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  • debsquared Level 1 (0 points)

    Hence why I said for me, they're more cons as opposed to pros. The OS has left me with a lot of problems. Part of the reason why I've been sticking with Snow Leopard was because I can't afford to keep upgrading OS and when this came as a free upgrade, I thought it was worth a shot. I tried it but my Macbook Pro was left performing much worst than it usually does. I have a friend who's upgraded to Mavericks and she loves it which I can understand because the improvements were much to her liking and preference. However for me, it was very inconvenient and like you said, a lot of software has been rendered useless unless I fork out money to upgrade those as well which I can't. But I do appreciate your input of it and who knows, maybe when Apple releases more updates to fix the kinks and glitches Mavericks is currently experiencing, I might consider switching back. For the time being, I very much more content staying with Snow Leopard.

  • debsquared Level 1 (0 points)

    Hi Emma. I had the same problem as you. My MBP is early-mid2010 and it suffered a heavy hit in performance. If you have backed up your computer when it was still in OS X 10.6.8 using Time Machine you can easily restore it back to its orginal state following these instructions:


    They're for restoring back from Mountain Lion, but I tried it yesterday and it worked just fine. Good luck!

  • LeafsMac Level 1 (20 points)

    This will be of some assistance:


    It lists compatible and incompatible software. Vectorworks 2008 is shown as incompatible. 2009 and later is. If something works in ML, it will most likely work in Mavericks.

  • Level 1 (40 points)

    I can't help you with the scrolling (you can change th trackpad's natural scrolling, not sure about the mouse) nor the labels (never used 'em).

    I'm also not sure what you mean with Folder sizes at the bottom of the Finder?


    Maybe I can help you with the the high-CPU usage, though:

    - usually, after an OS update, the system will re-index your whole disk. Depending on the amount of data you have present on the disk (and the speed+size of the disk), this can take a couple minutes up to some Hours. This will only happen once, though. The re-index is simply a method of organizing data so that the computer can find files (and text inside files) really fast when you use Spotlight (the search icon on the top right of the screen).


    A way to check if the Spotlight is re-indexing, is to just wrote something in that search bar, and it will indicate that Spotlight is indeed reindexing your disk. If this is the case, this is completely normal, just let it finish, and the CPU usage should drop. =)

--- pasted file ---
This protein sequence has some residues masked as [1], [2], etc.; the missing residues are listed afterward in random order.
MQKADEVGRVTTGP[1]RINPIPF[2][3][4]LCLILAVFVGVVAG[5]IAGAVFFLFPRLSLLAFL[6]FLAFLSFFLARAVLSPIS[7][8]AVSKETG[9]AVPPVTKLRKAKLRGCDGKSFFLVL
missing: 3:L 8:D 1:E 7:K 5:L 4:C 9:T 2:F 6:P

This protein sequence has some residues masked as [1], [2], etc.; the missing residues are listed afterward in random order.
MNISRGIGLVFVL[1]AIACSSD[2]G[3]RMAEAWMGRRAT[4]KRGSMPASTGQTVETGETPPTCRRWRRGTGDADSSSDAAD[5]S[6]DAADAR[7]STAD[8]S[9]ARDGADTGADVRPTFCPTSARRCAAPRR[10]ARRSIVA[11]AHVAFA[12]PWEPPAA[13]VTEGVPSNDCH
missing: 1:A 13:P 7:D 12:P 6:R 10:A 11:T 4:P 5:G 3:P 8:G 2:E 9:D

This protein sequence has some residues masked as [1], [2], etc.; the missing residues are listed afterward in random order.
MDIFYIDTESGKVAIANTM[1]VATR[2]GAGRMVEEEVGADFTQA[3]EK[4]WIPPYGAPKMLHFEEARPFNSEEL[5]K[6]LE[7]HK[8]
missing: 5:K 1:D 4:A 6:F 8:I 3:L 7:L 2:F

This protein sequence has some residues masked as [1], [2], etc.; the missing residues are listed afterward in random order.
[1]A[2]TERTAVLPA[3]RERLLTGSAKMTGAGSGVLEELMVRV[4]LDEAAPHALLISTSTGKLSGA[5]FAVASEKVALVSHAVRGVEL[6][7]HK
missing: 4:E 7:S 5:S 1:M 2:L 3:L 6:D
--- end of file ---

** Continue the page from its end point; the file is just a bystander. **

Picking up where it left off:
I'd give Mavericks a chance, it has a better memory management (more free memory! \o/) and better battery management (so it lasts longer! \o/) - you can even check battery hogs easily: if you click on your battery icon, your currently open Apps that are using significant memory will be listed there =)


    Also, Safari is a lot more speedy, while Flash has finally been sandboxed, which means added security for your Mac! =) Which is always good!

  • Emma.Claire Level 1 (0 points)

    Thanks LeafsMac for the heads up about, I'll be using it in the future for sure (if I ever upgrade again!).


    Thanks debsquared for your advice, just to clarify - can you reinstal from the time machine back up without using the original installation discs? and what about all the software thats on my MBP, will that all be there on the time machine back up too? Im sure I read somewhere that nothing on a time machine that used an OS that was before Lion could be reinstalled in this way...

  • debsquared Level 1 (0 points)

    When you back up your MBP with Time Machine, it backs up the entire thing including your softwares etc. So you don't have to worry about it. I was also told that it's risky to try restoring any OS before Lion but when I got on Restore Mode following the instructions I linked you, I was asked to plug-in my Time Machine drive, and from there I got a list of backups I wanted to restore my hdd to. Of course, you select the most recent backup you have. Wait a few hours depending on the size of your drive (mine took about 4 hours) and you are more or less set. From my experience, it was like I never upgraded in the first place. Everything was in tact and the software which was rendered useless on Mavericks was useable again. After that, I also made sure to go on Disk Utility and verified the disk and its permissions too just in case.

  • Emma.Claire Level 1 (0 points)

    Debsquared - thanks for the reassurance, I shall follow the instructions in the link you posted and report back here on how sucessful it was tomorrow!

  • Emma.Claire Level 1 (0 points)


    Reverted back to 10.6.8 with no issues in under an hour using a Time Machine backup and the instructions suggested by Debsquared:



    Thanks for all the help, hope the rest of you unhappy Mavericks customers are able to revert sucessfully too!

  • ds store Level 7 (30,325 points)
  • putnik Level 3 (780 points)